Continuing on my from my previous post with some of the bigger pieces from my "Get a Grip" handles-oriented ceramics course... These are all made from white stoneware, which has been a delight to work with.
As before, please let me know which pieces, if any, you find appealing or amusing, or have any comments or suggestions for what to try next...
I was not very excited by this piece, but surprisingly my husband liked it, and commented on it that the colours were good, and it seemed pretty practical, too. It could easily hold dips (e.g. salsa and sour cream), or candies, or other snacks.
We use Cone 10 glazes, and surprisingly, my notes say that I dipped in Copper Red (!) at the bottom, then Deep Blue inside and at the top. I can't see how this is Copper Red, it looks more like a Clear or White, although there is a trace of a reddish smudge between the two bowls (barely visible in the bottom right photo). I have found the glazing a bewildering process, and one of the most challenging parts of the learning so far. You never seem to know what you are going to get. And, despite my instructor's suggestion to stick to single glazes, I find that I need to experiment with layering different colours, and the result is quite unpredictable.
Anyhow, my oversized candy bowl was dipped with Bamboo inside and on the rim, then dipped the outside in Matt Green, and the handle (which was mostly done with a brush) in Deep Blue. I really like the bamboo and Matt Green combination. I'm not so sure I like the contrast of the Deep Blue, but at least the colour is stunning. What do you think? What colour would you have picked for the handle?
I dipped the whole piece in the "revived" Celadon. There is a whole story behind this glaze, which was lost on me, but my classmates who have been doing ceramics for years remember this older recipe for the Celadon, which was replaced by a newer Celadon, but people liked the older Celadon, so that one has been revised. Anyhow, the combination of the Turquoise and Celadon is really lovely, in my opinion. What do you think? I'd try this combination again.
The piece was dipped in Matt Green at an angle, then the whole piece dipped in Deep Blue. I like that combination, even though it is a bit strong. The lid fits fairly well, although it is definitely not circular. It has one orientation which fits better than the others.
I learned a bit more about the glazes. Look how the stars at the bottom have pretty much retained their shape, the glaze pooling around them, but not running over top. The stars on the top seem to have melted/run. I bet there would be a different effect also if I had sprayed only a thin layer of glaze. Fascinating.
I used pretty much the same technique in bowl #18 (see previous post), but the Deep Blue over Ash Yellow ran even more, leaving only smears behind, instead of stars. I think I like the stars better!
Just after I took the photo in the top left, I realized that my 12 year old had discovered that the 3-bowl container #20 could double as a drum set. I was amused, so have included this photo in the mosaic, even though he will be annoyed at me for doing so. As his mom, I think I have the right.
I don't know what to think of this little piece, it looks like a very small bathtub to me. It was one of our class assignments, to create a "casserole dish" (not that I can appreciate what to do with that, especially such a miniature version of one). It was thrown as a round bowl, and then the base cut on two sides while still fresh, the sides pushed in gently, and reattached to the base. Then the outside edge trimmed off. All while the clay is soft. Pretty cool technique. The bowl also features a hollow rim, which gives the piece substance without become heavy.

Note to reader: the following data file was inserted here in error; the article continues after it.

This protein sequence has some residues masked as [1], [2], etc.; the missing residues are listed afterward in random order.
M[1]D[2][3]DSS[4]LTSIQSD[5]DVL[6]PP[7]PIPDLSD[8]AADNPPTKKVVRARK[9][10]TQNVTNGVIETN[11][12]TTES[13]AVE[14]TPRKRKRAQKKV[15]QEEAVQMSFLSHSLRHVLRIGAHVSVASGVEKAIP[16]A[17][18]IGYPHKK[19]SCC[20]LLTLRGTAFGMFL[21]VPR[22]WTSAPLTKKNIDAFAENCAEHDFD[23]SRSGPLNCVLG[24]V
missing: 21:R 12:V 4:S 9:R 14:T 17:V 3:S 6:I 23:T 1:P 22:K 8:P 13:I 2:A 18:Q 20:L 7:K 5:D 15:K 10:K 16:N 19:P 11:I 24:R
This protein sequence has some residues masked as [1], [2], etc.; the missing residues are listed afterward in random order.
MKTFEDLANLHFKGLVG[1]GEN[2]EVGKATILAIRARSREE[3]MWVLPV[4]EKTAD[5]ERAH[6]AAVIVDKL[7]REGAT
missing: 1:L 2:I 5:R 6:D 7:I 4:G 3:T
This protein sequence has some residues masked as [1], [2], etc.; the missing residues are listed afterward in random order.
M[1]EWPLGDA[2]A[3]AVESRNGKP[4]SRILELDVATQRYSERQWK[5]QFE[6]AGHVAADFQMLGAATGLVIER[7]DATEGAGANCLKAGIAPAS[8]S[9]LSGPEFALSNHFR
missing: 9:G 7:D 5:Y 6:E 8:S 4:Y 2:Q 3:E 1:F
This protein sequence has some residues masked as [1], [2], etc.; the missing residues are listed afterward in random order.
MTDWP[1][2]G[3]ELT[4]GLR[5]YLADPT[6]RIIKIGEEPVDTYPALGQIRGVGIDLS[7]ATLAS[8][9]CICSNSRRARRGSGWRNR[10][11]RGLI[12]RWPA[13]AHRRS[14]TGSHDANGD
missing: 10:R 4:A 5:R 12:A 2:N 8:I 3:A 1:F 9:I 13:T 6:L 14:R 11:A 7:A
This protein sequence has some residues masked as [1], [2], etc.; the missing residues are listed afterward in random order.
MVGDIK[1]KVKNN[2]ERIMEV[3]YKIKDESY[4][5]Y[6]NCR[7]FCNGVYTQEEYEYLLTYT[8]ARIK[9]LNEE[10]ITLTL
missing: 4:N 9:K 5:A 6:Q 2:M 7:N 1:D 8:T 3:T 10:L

This one was dipped in Carbon Trap Shino.
Anyhow, I made them at the end of a day when I was too tired and my wrists hurt too much to throw more pieces. They are just cut from a slab, and imprinted with a patterned roller. I didn't do a great job at finishing them, because I ended up pressed for time, and was tired, and since I got hooked on the wheel, can't get myself excited about hand building any more. So I'll offer them to Lily, but won't be disappointed if she doesn't find them useful. I didn't even ask her what shape she wanted for her soap dish (there are many different kinds out there, and I'm not used to any of them, having used liquid hand soap for many years myself).
These were also dipped in the "revived" Celadon. I think it is a very pleasant and natural colour, and the texture shows through quite well.
Anyhow, I wasn't sure how much the pattern would show through, since I could barely see the indentation on the raw clay, and even the bisqued piece. So I cut a fluted/scalloped rim, so at least the shape would be interesting, in case the texture wasn't. I discovered this glaze combination from a classmate, who used Ash Yellow dipped in Deep Blue to a wonderful effect. I decided to go with more reddish tones for my rose bowl, so tried Ash Yellow then Khaki. The first time, it failed completely, and the Khaki wouldn't dry, even after waiting 20 minutes. I suspect I hadn't stirred the glaze adequately. Anyhow, I ended up washing the glaze off, and waiting for the following week to try again, this time successfully.
I really love the richness of this glaze combination, and the texture is beautifully accented. The Khaki has pooled a bit in the inside bottom, and it is clear even on the outside that the Khaki is thicker or darker at the bottom of the bowl. So I may try a similar combination some time, but spray on the top layer, to see what that does.
I would love to hear from you what your thoughts are, and if you are a friend or family member, please hint at me if you'd like to receive any of these for Christmas or other occasions.
I will post the final 3 pieces after Christmas, so I won't ruin the surprise.